The lengthier your domain name, the more likely it is that people forget the address or to commit an error (or errors) when typing it in. Also, if your domain name is too long, it could be a challenge to print on business cards, letterheads, sides of trucks, and so on.

But, as we will discuss further down this article, long domain names aren’t always bad. The real key to an effective domain name, setting length aside, is meaningfulness. Relevance. Recall.

Just that experts would unanimously recommend not overdoing domain naming, particularly in the length aspect. Very long domain names might look rather “spam-my”. It is also possible that extra-long domain names (resulting to long URLs) might have some negative impact on web usage on mobile devices. Even a 70 WPM touch-typist may not be able to overcome the relatively tiny keypads on most hand-held devices. This is not yet taking into consideration the countless people who aren’t familiar with copy-paste shortcuts on smartphones and similar digital devices.

 

How long should a Domain name be?

Research has shown that the most common domain names are approximately 12 characters long, on average. The data used were based on website popularity. That is, the amount of web traffic. This is why experts recommend that we should aim for domain names with just 6 to 14 characters. If you are not able to find a short domain name (these have likely been sold years ago), at least make your domain name “brandable”.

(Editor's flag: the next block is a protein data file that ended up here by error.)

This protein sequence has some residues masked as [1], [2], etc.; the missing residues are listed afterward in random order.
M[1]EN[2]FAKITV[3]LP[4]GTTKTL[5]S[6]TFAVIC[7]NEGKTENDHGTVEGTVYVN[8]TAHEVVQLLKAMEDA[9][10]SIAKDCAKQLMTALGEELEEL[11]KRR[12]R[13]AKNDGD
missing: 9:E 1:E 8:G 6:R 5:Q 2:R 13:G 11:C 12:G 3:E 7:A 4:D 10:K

A brandable domain name is unique and stands out from all others, while a generic domain name is not particularly memorable and is typically stuffed with keywords.

 

Are long domain names bad?

Come up with an impressive and effective brand name that is easy to remember for the users. Usually, it is the short domain names that stick to people’s minds. In general, SEO experts and other online observers seem to agree with a common rule-of-thumb when it comes to domain naming: a one-word domain name is outstanding; a two-word domain name is good; three or more words is not always bad – though it’s more often NOT a good idea, either.

But a domain name is not “too long” if it conveys real meaning. To illustrate, DomainNames.com is 11 characters long, but sure makes more sense than DMNM.com. Then again, DN.com is golden than both earlier examples combined.

This might be a good rule of thumb: “if it’s meaningful, it’s not too long. But if it’s short, it is more likely to be meaningful.”

Longer domain names, though, have a better chance at being unique, especially if the combination of words is creative. And one may have better luck at getting the URL of choice registered with a provider out there.

Are Shorter Domain Names Better?